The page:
On Friday, JAMA Ophthalmology issued a correction notice for an invited commentary published in April, which addressed two papers in the journal about melanoma of the eye (uveal melanoma). However, the original commentary failed to note that author Arun D. Singh at the Cleveland Clinic had some relevant conflicts to mention, as the notice explains: Read the rest of this entry »

Paper reports data from PET/CT scan, years before it arrived

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MedicineAuthors have retracted a study just three months after publishing it, upon realizing they made “several critical errors.”

For one, the authors didn’t actually collect the data they claim to in the title of the paper, which reported on methods to screen patients for recurrence of lung cancer. The authors included data from positron emission tomography/computed tomography (PET/CT), collected from 2003 to 2007 — but their institution didn’t have a PET/CT scanner until 2009. Instead, the authors had mistakenly reported the results of PET scans alone, which may not find tumors as effectively as PET/CT.

Here’s the retraction notice in Medicine, which explains the nature of the error in more detail. (Note: One of the authors supplied some missing text, in brackets.)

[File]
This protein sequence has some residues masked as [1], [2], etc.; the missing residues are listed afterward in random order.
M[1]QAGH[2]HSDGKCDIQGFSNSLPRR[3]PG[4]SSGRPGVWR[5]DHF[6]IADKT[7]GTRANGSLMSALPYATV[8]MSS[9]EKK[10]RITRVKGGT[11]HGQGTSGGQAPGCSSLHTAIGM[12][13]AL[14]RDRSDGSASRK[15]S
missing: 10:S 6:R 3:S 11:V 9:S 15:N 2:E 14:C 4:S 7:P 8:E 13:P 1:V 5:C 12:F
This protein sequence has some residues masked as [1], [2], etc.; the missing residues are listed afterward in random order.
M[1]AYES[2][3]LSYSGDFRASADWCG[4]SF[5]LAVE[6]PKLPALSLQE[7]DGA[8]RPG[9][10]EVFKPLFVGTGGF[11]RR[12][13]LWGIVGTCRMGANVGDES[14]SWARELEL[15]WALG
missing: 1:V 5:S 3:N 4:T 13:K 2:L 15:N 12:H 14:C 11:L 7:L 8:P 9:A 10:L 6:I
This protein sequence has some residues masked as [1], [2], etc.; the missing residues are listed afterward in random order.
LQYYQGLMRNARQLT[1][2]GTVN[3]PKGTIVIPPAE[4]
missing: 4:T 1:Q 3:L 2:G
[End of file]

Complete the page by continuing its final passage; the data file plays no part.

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Written by Shannon Palus

June 1st, 2016 at 11:30 am

How should journals update papers when new findings come out?

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When authors get new data that revise a previous report, what should they do?

In the case of a 2015 lung cancer drug study in the New England Journal of Medicine (NEJM), the journal published a letter to the editor with the updated findings.

Shortly after the paper was published, a pharmaceutical company released new data showing the drug wasn’t quite as effective as it had seemed. Once the authors included the new data in their analysis, they adjusted their original response rate of 59%  — hailed as one of a few “encouraging results” in an NEJM editorial at the time of publication — to 45%, as they write in the letter. One of the authors told us they published the 2015 paper using less “mature” data because the drug’s benefits appeared so promising, raising questions about when to publish “exciting but still evolving data.”

It’s not a correction, as the original paper has not been changed; it doesn’t even contain a flag that it’s been updated. But among the online letters about the paper is one from the authors, “Update to Rociletinib Data with the RECIST Confirmed Response Rate,” which provides the new data and backstory:

Read the rest of this entry »